Wireless Communication Fading Channel Overview


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EC744 Wireless Communication Fall 2008
Mohamed Essam Khedr
Department of Electronics and Communications
Wireless Communication Fading Channel Overview

Syllabus
• Tentatively

Week 1 Week 2 Week 3 Week 4
Week 5 Week 6 Week 7 Week 8 Week 9 Week 10 Week 11 Week 12 Week 13 Week 14 Week 15

Overview wireless communications, Probabilities Digital Communication fundamentals Channel characteristics (AWGN, fading) Modulation techniques Demodulation techniques (coherent and noncoherent) Source coding techniques Channel coding techniques Mid Term exam (take home), Diversity techniques Equalization techniques
Spread spectrum, MIMO and OFDM Wireless networking: 802.11, 802.16, UWB Hot topics Presentations Presentations Presentations Final Exam

Fading
Is due to multipath propagation.
With respect to a stationary base station, multipath propagation creates a stochastic standing wave pattern, through which the mobile station moves.
Caused by shadowing:
when the propagation environment is changing significantly, but this fading is typically much slower than the multipath fading.

Multipath Propagation - Fading

a
Diffracted wave

b
Reflected wave

No direct path

a b Antenna y = a + b
a & b are in phase

a b Antenna y = 0 a & b are out of phase by π

Complete fading when 2πd/λ = nπ, d is the path difference

Signal strength relative to 1uV (db)

• Slow (Long) Term Fading - Types
•Fast (Short) Term (Also known as Rayleigh fading) 30
Fast fading 20

10 0
0

Slow fading

5

10

15

20

25 Distance (λ)

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Fading - Slow (Long) Term
Slower variation in mean signal strength (distance 12 km)
Produced by movement over much longer distances Caused by:
Terrain configuration (hill, flat area etc.): Results in local mean (long term fading) attenuation and fluctuation.
The built environment (rural and urban areas etc.), between base station and the mobile unit: Results in local mean attenuation

Fading - Slow (Long) Term

Transmitter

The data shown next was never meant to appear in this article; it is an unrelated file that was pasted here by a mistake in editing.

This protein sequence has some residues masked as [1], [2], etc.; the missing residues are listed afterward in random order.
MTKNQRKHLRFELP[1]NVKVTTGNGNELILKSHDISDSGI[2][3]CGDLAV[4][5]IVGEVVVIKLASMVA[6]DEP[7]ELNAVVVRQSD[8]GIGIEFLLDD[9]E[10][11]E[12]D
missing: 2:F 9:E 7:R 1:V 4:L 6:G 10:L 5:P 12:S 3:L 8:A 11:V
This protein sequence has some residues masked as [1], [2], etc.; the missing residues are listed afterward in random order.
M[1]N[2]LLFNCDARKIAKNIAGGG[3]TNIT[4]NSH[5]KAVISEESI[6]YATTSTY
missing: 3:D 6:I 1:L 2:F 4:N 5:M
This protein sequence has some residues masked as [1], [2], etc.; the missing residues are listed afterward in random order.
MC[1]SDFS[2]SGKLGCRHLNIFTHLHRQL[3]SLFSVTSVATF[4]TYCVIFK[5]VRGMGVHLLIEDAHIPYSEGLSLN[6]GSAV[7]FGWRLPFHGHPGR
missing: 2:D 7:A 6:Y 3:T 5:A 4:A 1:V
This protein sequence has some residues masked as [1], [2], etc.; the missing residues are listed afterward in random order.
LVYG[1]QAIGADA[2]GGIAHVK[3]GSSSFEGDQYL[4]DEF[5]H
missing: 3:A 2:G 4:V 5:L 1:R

τn,2
τn,1 LOS

τk,1

τk,2

Receiver

path n

τn,3

τ or d

τk,3 path k

θn

τk,4

one vmR(t)

subpath

d(t)
C. D. Charalambous et al

Fading- Fast (Short) Term
Describes the constant amplitude fluctuations in the received signal as the mobile moves. Caused by multipath reflection of transmitted signal by local scatters (houses, building etc.) Observed over distances = λ/2 Signal variation up to 30 dB. Is a frequency selective phenomenon. Can be described using Rayleigh statistics, (no line of sight). Can be described using Rician statistics, (line of sight). Causes random fluctuations in the received power, and also distorts the pulse carrying the information.

Fading- Fast (Short) Term - contd.
A received signal amplitude is given as the sum of delayed components. In terms of phasor notation it is given as:

N
Sr (t) = ai cos (2πfc + φi )
i =1

Or

N

N

Sr (t) = cos(2πfct) ai cos (φi ) − sin(2πfct) ai sin(φi )

i =1

i =1

In-phase

Quadrature

Fading- Fast (Short) Term - contd.
The phaseφi can be assumed to be uniformly distributed in the range (0, 2π), provided the locations of buildings etc. are completely random.
This for large N, the amplitude of the received signal is:

Sr (t) = X cos(2πfct) −Y sin(2πfct)

where

N

N

X = ai cos (φi ), Y = ai sin(φi )

i =1

i =1

X and Y are independent, identically distributed Gaussian random variables.

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Wireless Communication Fading Channel Overview